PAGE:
3. Renting is no longer the preserve of students and young professionals. There are now more than 1.3 million families with children renting privately. With local authorities having more power to place homeless families in the private rented sector, the changing shape of renting affects people from all walks of life. Yet rented homes do not provide many families with the stability they need. Sixty per cent of families living in the sector are there because they cannot afford to own their own home. [2]

4. As more and more people depend on the private rented sector, rents are now unaffordable to people on average incomes in half the country. [3] In this overheated market prospective renters can face intense competition to secure a home in their price range.

5. The number of people chasing each property in high demand areas means that it is very easy for landlords or letting agents to choose their preferred tenants. Landlords are rationally concerned with ensuring a secure income stream. They will seek to avoid tenants who they think will delay the process of filling a vacant property.

Landlords already avoid renting to groups they perceive as higher risk:

6. This overheated market creates incentives for landlords to choose the ‘easiest’ tenants. A wide range of research already shows how groups perceived as 'risky' find it significantly more difficult to find a private rented home:

· Only 27 per cent of landlords are willing to let to people on welfare benefits. This is a reduction of five per cent on the previous year; the perceived risk of letting to people on benefits has increased as Universal Credit approaches. [4]

· Private renters without bank accounts (10 per cent of renters) face additional difficulties in sourcing good private rented homes, according to research by Bristol University's Personal Finance Centre. [5] As a result, some of the participants in their qualitative research continue living in dangerous and unsanitary conditions because they know how hard it would be to find a reputable landlord who would accept a tenant with no bank account.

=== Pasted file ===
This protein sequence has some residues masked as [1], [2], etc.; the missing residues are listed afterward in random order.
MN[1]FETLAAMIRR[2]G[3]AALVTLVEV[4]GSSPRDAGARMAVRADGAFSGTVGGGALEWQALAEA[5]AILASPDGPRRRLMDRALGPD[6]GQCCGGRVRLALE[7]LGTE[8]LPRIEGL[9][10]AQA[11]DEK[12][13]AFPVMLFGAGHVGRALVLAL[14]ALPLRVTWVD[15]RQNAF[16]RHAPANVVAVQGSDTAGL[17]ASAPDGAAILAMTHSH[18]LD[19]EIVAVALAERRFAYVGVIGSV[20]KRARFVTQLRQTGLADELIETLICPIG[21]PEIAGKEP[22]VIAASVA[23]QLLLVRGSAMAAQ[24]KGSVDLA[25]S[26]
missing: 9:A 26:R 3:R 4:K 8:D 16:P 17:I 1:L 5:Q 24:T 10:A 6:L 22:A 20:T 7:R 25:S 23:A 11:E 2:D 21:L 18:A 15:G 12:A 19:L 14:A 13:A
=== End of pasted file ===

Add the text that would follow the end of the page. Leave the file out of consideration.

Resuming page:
· Interim findings from the Shelter and Crisis managed, Big Lottery funded, longitudinal research into the experiences of previously homeless private renters show that many of these renters feel stuck in their homes due to other landlords not being willing to accept them.

· Racial discrimination in accessing rental accommodation already happens. A recent investigation carried out by the BBC showed that Letting agents in London are prepared to discriminate against would-be tenants on the grounds of race. [6]

7. These examples show that where private renters have any perceived ‘risky’ characteristics, they find it more difficult to find a decent home let by a mainstream landlord.

Private renters are already frustrated by high letting fees:

8. Private renters who secure their accommodation through a letting agency are already likely to pay a number of fees.

9. Shelter’s Private Renting Census found that tenants renting from a letting agency are most likely to be charged an admin fee (70 per cent), initial contract fee (62 per cent), or credit check (52 per cent). Fewer tenants reported being charged fees for references (35 per cent), protecting a deposit (14 per cent), and contract renewals (26 per cent). [7] The sum of these charges can often amount to more than £500.

10. Shelter firmly believes that the business costs for carrying out the Bill’s proposed immigration checks should not fall on tenants, who are already pay high letting agency fees. It is therefore extremely disappointing that the Bill does not require letting agents or landlords to accept liability for these checks.

This requirement will make things worse

More renters will be perceived as ‘high risk’:

11. The proposed regulations could see landlords stop renting properties to even more prospective tenants: those who they perceive to be more likely to expose them to the risk of a void period or a fine.

12. With intense competitive pressure on much of the market, it is likely that landlords in a position to choose between tenants will always choose the tenant who they perceive as less risky or where the tenancy is easiest to set up.